There are a number of reasons why people are interested in smaller violas. A violinist who only occasionally plays viola will find the feel more familiar and requiring less adjustment in arm placement, finger spacing, and bow weight to achieve good intonation and tone. A smaller person or one with shorter arms will find them easier to play. Aging violists can be motivated by physical challenges, as the ergonomics of a small instrument are easier to manage. With these benefits, it’s understandable that many people are seeking out violas that have the feel of a smaller instrument but maintain a classic viola sound.
The major design innovation that I have been exploring in these smaller violas is adjusting the body asymmetrically by shifting the acoustic centerline of the instrument to the treble side at the neck and the bass side at the tailpiece. This allows for easy left-hand access to the upper positions and for the instrument as a whole to remain closer to the player’s body. The line from scroll to tail can be shortened so that the string length is as short as normal strings will allow and the neck-to-body proportion is close to normal. The instrument feels smaller where the body interacts with it but remains larger where the sound resonates. The result is an instrument that is small and comfortable but still has rich, dark resonance.
The characteristic dark viola sound is largely the product of air volume inside the viola. Volume can be maintained in a short instrument by increasing rib height or increasing width, but there comes a point where lack of proportion in these elements leads to a reduction in efficiency and balance in tone. I continue to explore how far these elements can be adjusted and still maintain an overall balance. These violas may appear noticeably asymmetrical, but they maintain classic design principles and details.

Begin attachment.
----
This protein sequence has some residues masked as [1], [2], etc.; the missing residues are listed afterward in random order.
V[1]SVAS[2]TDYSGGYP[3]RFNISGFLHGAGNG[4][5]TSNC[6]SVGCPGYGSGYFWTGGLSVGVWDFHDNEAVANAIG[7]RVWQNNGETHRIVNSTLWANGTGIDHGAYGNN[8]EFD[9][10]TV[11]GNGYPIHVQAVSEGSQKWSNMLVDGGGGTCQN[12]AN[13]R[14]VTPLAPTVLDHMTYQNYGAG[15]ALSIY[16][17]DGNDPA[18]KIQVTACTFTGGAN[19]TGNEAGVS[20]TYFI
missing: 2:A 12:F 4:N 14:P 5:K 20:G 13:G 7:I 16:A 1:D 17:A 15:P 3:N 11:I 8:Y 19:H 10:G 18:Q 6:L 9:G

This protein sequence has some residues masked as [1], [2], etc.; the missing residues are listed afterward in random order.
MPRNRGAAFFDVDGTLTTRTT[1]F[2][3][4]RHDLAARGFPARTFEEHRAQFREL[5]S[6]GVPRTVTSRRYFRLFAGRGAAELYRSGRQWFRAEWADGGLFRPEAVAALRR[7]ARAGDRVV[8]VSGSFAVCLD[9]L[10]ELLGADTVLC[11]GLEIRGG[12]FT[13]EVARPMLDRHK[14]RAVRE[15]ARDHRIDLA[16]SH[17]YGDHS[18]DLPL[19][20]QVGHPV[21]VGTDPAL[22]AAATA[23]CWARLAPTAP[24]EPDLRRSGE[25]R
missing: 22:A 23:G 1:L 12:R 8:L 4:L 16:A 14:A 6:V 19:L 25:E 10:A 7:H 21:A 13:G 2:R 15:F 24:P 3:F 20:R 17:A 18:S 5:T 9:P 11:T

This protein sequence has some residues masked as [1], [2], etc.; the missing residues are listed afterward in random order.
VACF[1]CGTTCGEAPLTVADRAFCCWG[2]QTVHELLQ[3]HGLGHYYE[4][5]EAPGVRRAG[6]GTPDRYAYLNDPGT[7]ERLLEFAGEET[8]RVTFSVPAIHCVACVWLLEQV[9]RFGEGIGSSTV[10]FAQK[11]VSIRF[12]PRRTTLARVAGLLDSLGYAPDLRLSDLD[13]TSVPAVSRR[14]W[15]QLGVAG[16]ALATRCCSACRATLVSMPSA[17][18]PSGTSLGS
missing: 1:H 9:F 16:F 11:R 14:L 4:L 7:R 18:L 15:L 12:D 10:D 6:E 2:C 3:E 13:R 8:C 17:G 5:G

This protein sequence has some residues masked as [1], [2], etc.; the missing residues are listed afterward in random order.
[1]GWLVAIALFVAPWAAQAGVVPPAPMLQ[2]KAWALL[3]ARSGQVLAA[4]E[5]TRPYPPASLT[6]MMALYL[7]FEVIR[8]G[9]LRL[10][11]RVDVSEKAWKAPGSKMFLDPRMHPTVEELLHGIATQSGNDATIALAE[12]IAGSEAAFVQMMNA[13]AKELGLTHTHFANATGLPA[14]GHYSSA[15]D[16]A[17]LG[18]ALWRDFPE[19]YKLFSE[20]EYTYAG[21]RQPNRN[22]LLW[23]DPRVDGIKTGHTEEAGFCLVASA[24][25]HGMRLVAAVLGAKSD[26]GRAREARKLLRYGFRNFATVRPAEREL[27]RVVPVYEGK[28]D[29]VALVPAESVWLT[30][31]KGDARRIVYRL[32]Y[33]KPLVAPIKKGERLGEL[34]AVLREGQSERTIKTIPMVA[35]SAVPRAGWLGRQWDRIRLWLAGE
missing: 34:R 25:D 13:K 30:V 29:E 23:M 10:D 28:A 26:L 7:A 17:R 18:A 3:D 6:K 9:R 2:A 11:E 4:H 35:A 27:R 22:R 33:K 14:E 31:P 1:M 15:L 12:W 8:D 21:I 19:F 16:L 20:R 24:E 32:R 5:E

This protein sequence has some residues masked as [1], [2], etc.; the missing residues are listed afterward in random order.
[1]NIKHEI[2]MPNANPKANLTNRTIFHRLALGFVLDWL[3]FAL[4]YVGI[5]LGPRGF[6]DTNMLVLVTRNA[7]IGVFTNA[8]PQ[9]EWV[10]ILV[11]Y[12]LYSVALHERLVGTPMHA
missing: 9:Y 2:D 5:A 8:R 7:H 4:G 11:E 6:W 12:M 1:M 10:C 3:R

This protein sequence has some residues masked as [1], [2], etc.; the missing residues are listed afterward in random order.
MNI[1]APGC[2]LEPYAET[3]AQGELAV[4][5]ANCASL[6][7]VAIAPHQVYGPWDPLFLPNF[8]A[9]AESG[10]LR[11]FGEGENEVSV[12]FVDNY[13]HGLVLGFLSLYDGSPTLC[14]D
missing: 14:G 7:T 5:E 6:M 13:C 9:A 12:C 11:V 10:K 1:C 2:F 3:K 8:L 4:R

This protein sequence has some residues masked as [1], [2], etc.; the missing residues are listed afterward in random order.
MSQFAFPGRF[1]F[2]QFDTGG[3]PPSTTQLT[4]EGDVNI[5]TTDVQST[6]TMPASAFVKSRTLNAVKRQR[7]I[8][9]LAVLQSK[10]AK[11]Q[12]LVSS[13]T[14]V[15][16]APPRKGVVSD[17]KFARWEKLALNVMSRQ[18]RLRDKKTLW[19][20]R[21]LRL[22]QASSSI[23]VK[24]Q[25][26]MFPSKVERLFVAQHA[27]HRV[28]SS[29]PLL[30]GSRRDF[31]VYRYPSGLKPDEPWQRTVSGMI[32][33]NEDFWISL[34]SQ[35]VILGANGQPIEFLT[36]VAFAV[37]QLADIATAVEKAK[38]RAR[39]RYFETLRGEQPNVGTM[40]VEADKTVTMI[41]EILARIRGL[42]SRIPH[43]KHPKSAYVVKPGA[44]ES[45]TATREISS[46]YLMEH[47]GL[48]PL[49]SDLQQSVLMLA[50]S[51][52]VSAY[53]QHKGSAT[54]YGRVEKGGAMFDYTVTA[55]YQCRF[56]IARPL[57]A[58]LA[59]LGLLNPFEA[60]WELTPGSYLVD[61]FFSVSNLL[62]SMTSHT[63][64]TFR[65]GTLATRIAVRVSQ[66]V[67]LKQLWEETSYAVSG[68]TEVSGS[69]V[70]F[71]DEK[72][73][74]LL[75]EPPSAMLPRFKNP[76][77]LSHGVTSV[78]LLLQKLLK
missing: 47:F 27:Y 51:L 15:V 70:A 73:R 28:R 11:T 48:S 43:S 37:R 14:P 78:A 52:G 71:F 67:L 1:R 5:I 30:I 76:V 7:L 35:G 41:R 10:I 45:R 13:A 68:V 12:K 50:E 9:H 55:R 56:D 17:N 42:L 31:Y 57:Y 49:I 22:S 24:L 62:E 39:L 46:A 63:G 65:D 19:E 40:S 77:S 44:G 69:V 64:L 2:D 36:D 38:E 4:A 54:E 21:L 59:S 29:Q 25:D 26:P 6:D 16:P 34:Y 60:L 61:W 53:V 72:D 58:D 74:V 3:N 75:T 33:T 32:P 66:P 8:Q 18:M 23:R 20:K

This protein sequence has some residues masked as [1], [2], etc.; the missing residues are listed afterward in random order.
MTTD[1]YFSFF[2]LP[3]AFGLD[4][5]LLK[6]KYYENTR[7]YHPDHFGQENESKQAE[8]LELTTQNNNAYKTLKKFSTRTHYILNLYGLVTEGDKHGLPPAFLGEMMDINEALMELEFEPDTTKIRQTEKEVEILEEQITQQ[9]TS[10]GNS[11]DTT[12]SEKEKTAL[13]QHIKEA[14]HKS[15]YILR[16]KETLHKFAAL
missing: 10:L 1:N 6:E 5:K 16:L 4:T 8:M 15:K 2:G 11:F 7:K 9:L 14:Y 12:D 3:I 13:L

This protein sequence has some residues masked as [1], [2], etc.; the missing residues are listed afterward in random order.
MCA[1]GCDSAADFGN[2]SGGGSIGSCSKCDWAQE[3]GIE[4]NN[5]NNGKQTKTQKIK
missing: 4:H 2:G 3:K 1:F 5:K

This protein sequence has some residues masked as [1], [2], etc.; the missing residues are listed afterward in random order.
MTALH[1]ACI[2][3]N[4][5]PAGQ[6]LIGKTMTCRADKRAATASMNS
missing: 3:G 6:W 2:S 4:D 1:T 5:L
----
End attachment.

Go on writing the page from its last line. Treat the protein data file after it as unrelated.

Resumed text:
The choice of lighter, stiffer wood than the classic maple and spruce is an additional way to deepen the voice of a small viola. Butternut for the back is one very successful wood I have used in this way, as is local sycamore. But this opens up another large topic which must be saved for another time.
Many people assume that for an instrument to be beautiful, it must be symmetrical. Symmetry is appealing, but the world is not symmetrical. If you look at instruments that were made by hand, working by eye rather than mechanically, you will see that the corners are not identical. This is because of the way the hand works. Also, the wood itself sometimes has an asymmetry to it. What seems like a perfect line may not be, because of the wood that the line is interacting with. It’s subtle, but it’s there, even in instruments that appear symmetrical. As a maker, I want my instruments to be beautiful, and I recognize that symmetry is not necessary for beauty and may appear stiff rather than dynamic. So that is another reason for allowing myself the freedom to explore the possibilities of asymmetry.
If you are intrigued by the ease of playing and depth of sound these small asymmetric violas have to offer, make an appointment to come try one out for yourself. I’m happy to meet with you at my Vermont shop or on one of my regular Boston visits. Contact us by email or phone to make an appointment.